BMW "Electronaut Effect" Tests Electric Car Performance
Posted: April 16, 2013 by Maja Johnson
Last Thursday, April 11, 2013, BMW launched the Electronaut Effect. It is a digital tool that displays data about the performance of the 700 electric ActiveE cars that BMW has designed. These cars have been designed in order to gather as much info as possible about the pros and cons of driving an electric car, and offer that data to customers to see the results for themselves.
The ActiveE cars, 700 of them, has been cruising the roads collecting data in regards to range, cost savings and environmental impact. The test drivers, called Electronauts, will upload data on the new digital tool on a weekly basis, so that consumers can have a constant access to new information.
So far, data on the Ellectronaut Effect have shown that the 700 BMW's electric ActiveE cars and their 700 test drivers have saved up an astonishing $740,000 in total, they have traveled nearly 6.1 million miles and saved 275,000 gallons of gas. Pretty amazing right?
BMW unlike other manufacturers like Nissan and Tesla took a different approach to electric car manufacturing. Instead of designing a new electric car and putting it on the market right away, BMW put its customers and their access to information first. In general, people doubt whether or not to buy an electric car. They are troubled with questions like, whether it would be worth the money, how many miles it can drive before losing power, and whether it is a good investment in the long term. That is the main reason for the Ellectronaut Effect.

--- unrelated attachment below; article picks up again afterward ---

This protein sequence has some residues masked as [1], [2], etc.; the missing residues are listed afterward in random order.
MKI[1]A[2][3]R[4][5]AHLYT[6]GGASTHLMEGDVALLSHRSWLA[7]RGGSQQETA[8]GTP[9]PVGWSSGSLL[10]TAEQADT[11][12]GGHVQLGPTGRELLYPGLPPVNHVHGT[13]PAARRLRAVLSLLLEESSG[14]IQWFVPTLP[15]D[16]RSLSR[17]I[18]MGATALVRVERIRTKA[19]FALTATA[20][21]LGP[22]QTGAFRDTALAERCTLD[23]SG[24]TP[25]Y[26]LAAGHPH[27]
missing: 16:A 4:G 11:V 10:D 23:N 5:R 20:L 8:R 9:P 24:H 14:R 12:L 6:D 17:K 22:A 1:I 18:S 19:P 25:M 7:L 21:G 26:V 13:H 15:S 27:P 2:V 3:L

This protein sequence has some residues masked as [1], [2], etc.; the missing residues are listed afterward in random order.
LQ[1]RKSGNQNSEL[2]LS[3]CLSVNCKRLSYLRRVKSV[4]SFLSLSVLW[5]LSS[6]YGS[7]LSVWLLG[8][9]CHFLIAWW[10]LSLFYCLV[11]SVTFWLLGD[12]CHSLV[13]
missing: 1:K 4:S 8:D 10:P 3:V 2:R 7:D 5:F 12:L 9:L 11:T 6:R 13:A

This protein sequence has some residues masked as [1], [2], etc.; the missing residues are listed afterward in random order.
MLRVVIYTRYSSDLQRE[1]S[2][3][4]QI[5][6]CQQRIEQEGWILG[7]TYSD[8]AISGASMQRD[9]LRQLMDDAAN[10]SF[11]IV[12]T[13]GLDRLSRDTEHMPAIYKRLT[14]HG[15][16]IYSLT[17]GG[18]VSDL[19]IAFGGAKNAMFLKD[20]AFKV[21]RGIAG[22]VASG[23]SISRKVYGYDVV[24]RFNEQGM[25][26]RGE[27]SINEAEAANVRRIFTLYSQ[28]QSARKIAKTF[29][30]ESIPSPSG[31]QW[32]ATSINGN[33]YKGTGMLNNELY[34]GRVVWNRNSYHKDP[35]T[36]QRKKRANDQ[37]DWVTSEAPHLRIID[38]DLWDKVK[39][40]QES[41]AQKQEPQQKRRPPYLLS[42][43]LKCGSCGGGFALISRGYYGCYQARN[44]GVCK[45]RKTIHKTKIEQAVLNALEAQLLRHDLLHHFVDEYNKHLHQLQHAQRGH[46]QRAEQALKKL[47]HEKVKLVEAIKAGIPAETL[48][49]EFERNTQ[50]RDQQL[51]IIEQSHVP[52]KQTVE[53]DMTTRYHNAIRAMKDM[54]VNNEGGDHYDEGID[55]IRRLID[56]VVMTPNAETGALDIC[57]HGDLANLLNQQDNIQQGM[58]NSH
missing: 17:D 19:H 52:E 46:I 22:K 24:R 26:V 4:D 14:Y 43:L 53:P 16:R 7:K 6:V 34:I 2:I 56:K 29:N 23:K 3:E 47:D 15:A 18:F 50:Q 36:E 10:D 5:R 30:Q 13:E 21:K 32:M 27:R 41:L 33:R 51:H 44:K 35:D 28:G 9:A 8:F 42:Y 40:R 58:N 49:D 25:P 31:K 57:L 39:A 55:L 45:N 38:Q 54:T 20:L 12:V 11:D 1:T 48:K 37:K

If you are thinking what I was thinking, if these test cars are available to anyone to take a test drive, then I must tell you they are not. The electric Active E cars are only for BMW's internal experiment to gather as much information as possible on how to design and manufacture the best electric car on the market. All data gathered will be applied on the BMW i3 – the new electric, carbon fiber car that is coming to the market very soon.
Visit the BMW Electronaut Effect website.